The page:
It’s been a while since I last had a bit of trouble installing Ubuntu, so I decided to write a small article about it.
Don’t expect screenshots, I don’t want to go back to the installer just for the sake of some nice images.
I will here explain how I installed a dualboot Windows 8/Ubuntu on my new MSI GE60 ONC laptop.
The main difference I encountered was the introduction of UEFI. Don’t worry if you had never heard of that before, I discovered it while installing Ubuntu on my new laptop as well! Basically, it is meant to replace the old BIOS architecture with a more flexible one.
What the Ubuntu documentation on UEFI recommends is to install both Windows and Ubuntu using the UEFI mode.
Unfortunately, for some reason that I was unable to figure out, I wasn’t able to properly boot the LiveUSB on UEFI mode: it kept on giving me a black screen (and from what I saw on the forums, I’m not the only one).
The workaround I used consists of booting and installing in Legacy Mode. To go into legacy mode, just press « Del. » on startup to enter the BIOS, and change the « Boot » options to Legacy instead of UEFI.
Then, install the dualboot as usual (reduce windows partition size, create a new one for linux, extend the Data partition, add a swap partition).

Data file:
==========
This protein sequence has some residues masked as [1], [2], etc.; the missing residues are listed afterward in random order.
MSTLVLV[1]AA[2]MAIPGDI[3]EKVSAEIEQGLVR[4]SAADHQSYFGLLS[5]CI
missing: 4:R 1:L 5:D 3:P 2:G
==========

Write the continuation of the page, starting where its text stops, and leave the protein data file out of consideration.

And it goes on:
You will also need to create a special partition for the BIOS support of Legacy. To do so, create a small partition using gparted (>1Mb), and set the Flag grub_bios (or something like that).
- to start Linux, go into the BIOS and set it to Legacy
- to start Windows, go into the BIOS and set it to UEFI
I know, it’s quite an ugly workaround, but that did the trick, and I’m barely even starting windows, so for me going into the bios when I need to start it is not so much of a bother.
You could try using the boot-repair utility to convert the legacy booting process to UEFI. It is supposed to work quite well, however I ran into topics of users that tried it and failed. So I didn’t bother investigating any further. Let me know if you manage to do it successfully 😉